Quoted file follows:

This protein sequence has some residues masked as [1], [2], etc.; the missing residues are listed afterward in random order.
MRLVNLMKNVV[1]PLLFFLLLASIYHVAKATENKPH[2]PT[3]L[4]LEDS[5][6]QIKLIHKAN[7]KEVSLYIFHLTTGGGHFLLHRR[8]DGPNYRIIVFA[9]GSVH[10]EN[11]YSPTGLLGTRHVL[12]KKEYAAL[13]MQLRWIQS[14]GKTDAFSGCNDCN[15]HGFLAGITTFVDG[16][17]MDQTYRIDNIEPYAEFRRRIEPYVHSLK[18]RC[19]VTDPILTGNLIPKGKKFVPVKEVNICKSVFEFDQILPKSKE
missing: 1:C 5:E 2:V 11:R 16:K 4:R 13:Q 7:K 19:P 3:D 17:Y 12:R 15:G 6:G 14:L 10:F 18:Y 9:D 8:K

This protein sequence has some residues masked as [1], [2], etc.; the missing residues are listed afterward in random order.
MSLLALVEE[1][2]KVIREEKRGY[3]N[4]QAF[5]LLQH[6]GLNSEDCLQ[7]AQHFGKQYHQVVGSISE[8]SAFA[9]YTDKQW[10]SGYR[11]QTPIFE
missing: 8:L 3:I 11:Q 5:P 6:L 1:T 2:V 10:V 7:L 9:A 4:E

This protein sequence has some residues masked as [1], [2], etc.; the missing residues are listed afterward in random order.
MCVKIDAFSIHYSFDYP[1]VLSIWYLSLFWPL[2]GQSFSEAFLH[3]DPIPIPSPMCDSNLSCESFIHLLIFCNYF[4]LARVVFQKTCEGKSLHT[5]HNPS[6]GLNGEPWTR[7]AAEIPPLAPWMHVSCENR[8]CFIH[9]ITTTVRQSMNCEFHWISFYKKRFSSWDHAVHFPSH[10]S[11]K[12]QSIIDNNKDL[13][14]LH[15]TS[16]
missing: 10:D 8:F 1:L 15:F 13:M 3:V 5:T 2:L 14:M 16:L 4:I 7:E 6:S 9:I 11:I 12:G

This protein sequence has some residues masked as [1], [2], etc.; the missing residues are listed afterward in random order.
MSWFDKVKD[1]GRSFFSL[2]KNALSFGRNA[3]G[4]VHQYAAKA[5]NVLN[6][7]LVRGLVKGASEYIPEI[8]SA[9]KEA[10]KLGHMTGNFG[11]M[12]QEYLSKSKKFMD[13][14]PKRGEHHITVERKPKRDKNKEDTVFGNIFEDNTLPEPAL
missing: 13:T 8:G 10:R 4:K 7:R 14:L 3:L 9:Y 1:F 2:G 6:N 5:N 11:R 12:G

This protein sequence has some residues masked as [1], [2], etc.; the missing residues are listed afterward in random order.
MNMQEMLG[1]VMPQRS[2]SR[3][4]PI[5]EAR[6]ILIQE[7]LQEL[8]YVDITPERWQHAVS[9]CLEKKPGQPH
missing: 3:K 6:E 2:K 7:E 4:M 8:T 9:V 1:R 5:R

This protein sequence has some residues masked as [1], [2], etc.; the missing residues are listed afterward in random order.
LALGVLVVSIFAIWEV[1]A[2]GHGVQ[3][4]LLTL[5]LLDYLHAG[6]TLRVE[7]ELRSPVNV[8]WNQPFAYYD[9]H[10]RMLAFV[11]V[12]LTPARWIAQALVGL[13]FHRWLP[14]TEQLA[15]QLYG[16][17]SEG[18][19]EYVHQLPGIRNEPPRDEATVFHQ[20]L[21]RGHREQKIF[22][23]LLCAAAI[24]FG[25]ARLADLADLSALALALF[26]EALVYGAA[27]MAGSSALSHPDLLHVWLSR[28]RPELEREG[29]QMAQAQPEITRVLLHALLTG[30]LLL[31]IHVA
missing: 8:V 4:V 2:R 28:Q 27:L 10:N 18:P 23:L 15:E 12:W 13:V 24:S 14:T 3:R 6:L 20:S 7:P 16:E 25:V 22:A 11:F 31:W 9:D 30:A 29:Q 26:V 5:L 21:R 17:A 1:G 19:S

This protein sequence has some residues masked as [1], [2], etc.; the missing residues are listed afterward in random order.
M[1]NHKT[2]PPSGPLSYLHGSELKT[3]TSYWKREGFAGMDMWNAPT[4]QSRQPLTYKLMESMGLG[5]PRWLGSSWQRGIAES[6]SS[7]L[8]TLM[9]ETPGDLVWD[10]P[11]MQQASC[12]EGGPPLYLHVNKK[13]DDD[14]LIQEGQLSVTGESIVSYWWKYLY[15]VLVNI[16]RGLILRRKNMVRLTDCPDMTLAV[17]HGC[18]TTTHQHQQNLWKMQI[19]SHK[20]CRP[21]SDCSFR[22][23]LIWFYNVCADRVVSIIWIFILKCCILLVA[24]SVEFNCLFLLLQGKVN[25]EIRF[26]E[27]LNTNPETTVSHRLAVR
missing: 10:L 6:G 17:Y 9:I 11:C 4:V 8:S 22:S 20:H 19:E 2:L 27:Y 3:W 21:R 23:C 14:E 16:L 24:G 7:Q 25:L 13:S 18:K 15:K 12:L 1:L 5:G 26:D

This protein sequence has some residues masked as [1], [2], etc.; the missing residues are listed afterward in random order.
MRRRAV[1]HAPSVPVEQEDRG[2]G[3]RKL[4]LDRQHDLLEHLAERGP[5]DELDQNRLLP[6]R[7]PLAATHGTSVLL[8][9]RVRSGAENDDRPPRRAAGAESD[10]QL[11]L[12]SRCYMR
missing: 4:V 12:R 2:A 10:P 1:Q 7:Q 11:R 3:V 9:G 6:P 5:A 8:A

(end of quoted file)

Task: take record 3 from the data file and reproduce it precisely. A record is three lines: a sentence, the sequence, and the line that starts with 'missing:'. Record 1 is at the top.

This protein sequence has some residues masked as [1], [2], etc.; the missing residues are listed afterward in random order.
MCVKIDAFSIHYSFDYP[1]VLSIWYLSLFWPL[2]GQSFSEAFLH[3]DPIPIPSPMCDSNLSCESFIHLLIFCNYF[4]LARVVFQKTCEGKSLHT[5]HNPS[6]GLNGEPWTR[7]AAEIPPLAPWMHVSCENR[8]CFIH[9]ITTTVRQSMNCEFHWISFYKKRFSSWDHAVHFPSH[10]S[11]K[12]QSIIDNNKDL[13][14]LH[15]TS[16]
missing: 10:D 8:F 1:L 15:F 13:M 3:V 5:T 2:L 14:M 16:L 4:I 7:E 6:S 9:I 11:I 12:G